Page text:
50% of Canadians’ Credit Scores Improved in 2020: Did Yours?

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50% of Canadians’ Credit Scores Improved in 2020: Did Yours?'s Profile


Canadian credit card users should give themselves a major pat on the back. Though the last year has seen higher-than-average unemployment and inflation, Canadians have managed to reduce their credit card debt, improve their credit scores, and get their finances on track.

Yeah. That’s amazing.

The news comes from Equifax Canada’s newest report. Here are the highlights.

Fewer Canadians are missing monthly payments

The first big shift in Canada’s credit card behaviour is making payments on time. In 2019, Equifax Canada found that 850,000 Canadians were delinquent on payments. In 2020, however, that number dropped by almost 30% to 600,000. Likewise, with more Canadians making payments on time, the number of Canadians who feel “on track” with their credit cards increased from 600,000 in 2019 to 700,000 in 2020.

Higher credit scores

Perhaps the biggest takeaway from the report is the higher credit scores among Canadians. Around 50% of Canadians reported a higher score in 2020, up from 45% in 2019.

And the group that saw the most drastic improvement? Believe it or not — millennials. Yes, according to Equifax, younger age groups freed up their credit lines and posted the most changes year over year. Way to stick it to the stereotypes, millennials.

Didn’t see an improvement in your credit score?

Of course, Equifax didn’t want to overlook the obvious: we’re still in lockdown, and though credit scores have improved across the board, many Canadians didn’t enjoy seeing their numbers rise. 50% of Canadians improving their score means 50% didn’t. If your credit score is still relatively low, here are some steps you might take to boost it.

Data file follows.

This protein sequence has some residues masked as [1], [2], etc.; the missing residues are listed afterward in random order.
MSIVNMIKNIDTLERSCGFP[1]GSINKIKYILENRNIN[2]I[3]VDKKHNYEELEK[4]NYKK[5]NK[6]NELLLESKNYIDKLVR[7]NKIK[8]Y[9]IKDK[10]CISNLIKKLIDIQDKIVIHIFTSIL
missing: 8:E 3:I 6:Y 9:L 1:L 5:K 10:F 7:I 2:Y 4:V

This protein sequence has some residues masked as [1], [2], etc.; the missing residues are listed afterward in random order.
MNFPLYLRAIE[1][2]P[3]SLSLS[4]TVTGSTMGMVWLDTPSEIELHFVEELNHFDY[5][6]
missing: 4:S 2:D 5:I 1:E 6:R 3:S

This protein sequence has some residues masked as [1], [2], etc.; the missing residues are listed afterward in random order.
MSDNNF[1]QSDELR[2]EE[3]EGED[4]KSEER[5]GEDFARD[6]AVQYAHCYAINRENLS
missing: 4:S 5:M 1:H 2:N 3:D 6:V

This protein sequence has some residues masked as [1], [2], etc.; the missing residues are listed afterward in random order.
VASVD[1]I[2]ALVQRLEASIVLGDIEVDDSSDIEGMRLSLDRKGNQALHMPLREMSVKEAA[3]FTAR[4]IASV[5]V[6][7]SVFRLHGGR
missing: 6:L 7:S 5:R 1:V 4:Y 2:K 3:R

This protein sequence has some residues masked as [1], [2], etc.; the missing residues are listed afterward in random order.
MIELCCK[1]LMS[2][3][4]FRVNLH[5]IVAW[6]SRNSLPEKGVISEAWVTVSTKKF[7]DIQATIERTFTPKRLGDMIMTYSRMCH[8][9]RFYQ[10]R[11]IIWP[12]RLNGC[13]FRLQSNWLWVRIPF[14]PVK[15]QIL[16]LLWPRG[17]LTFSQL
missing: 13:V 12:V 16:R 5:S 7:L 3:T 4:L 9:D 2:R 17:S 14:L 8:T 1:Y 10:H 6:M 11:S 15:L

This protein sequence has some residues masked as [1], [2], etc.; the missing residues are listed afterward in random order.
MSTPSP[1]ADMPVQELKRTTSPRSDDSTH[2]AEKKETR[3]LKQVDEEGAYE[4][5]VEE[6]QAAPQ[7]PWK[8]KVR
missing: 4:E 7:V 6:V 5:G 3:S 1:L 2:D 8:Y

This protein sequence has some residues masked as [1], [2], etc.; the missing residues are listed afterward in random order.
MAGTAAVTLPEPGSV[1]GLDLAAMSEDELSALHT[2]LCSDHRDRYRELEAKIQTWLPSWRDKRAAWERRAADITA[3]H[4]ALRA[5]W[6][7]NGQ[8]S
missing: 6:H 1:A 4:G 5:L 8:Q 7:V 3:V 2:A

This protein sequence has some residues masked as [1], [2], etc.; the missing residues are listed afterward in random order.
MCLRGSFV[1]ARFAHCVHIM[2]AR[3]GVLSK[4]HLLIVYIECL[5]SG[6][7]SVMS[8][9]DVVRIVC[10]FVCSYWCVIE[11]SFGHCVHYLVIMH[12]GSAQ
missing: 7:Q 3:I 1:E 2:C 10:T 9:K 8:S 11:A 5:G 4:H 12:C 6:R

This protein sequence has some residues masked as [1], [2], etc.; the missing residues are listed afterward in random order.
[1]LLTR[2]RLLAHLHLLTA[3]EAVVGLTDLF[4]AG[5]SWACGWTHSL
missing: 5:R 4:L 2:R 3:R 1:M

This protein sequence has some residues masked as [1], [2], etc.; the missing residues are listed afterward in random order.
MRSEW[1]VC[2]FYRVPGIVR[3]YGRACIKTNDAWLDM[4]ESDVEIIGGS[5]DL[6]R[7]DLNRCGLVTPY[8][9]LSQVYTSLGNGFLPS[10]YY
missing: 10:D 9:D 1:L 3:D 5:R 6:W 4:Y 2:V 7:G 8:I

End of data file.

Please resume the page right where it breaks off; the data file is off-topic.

1. Do a balance transfer

If you have high interest debt on a credit card, you might qualify for a balance transfer credit card. These cards typically have low APRs, which will help you put more money toward your principal and less toward interest payments.

Some balance transfer cards do come with fees, however. Before you take one out, be sure to weigh any fees against interest saved to make sure it’s worth it.

2. Consolidate your debt

If you have debt across several credit cards and loans, you could look into a debt consolidation. Doing that will bring all your debt into one place, helping you pay only one monthly payment. Depending on your situation, you may get a lower interest rate, too, or at least lower compared to the numerous interest rates you’d have otherwise.

3. Negotiate with your lender

Finally, if worse comes to worst, call up your lender and see if they’ll give you a lower interest rate or APR. Many lenders have been more willing to negotiate with borrowers since the pandemic started. Though you’re not guaranteed a lower rate, it doesn’t hurt to try, especially if you’re deep into debt.

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This article represents the opinion of the writer, who may disagree with the “official” recommendation position of a Motley Fool premium service or advisor. We’re Motley! Questioning an investing thesis — even one of our own — helps us all think critically about investing and make decisions that help us become smarter, happier, and richer, so we sometimes publish articles that may not be in line with recommendations, rankings or other content.

Fool contributor Steven Porrello has no position in the companies mentioned.

 



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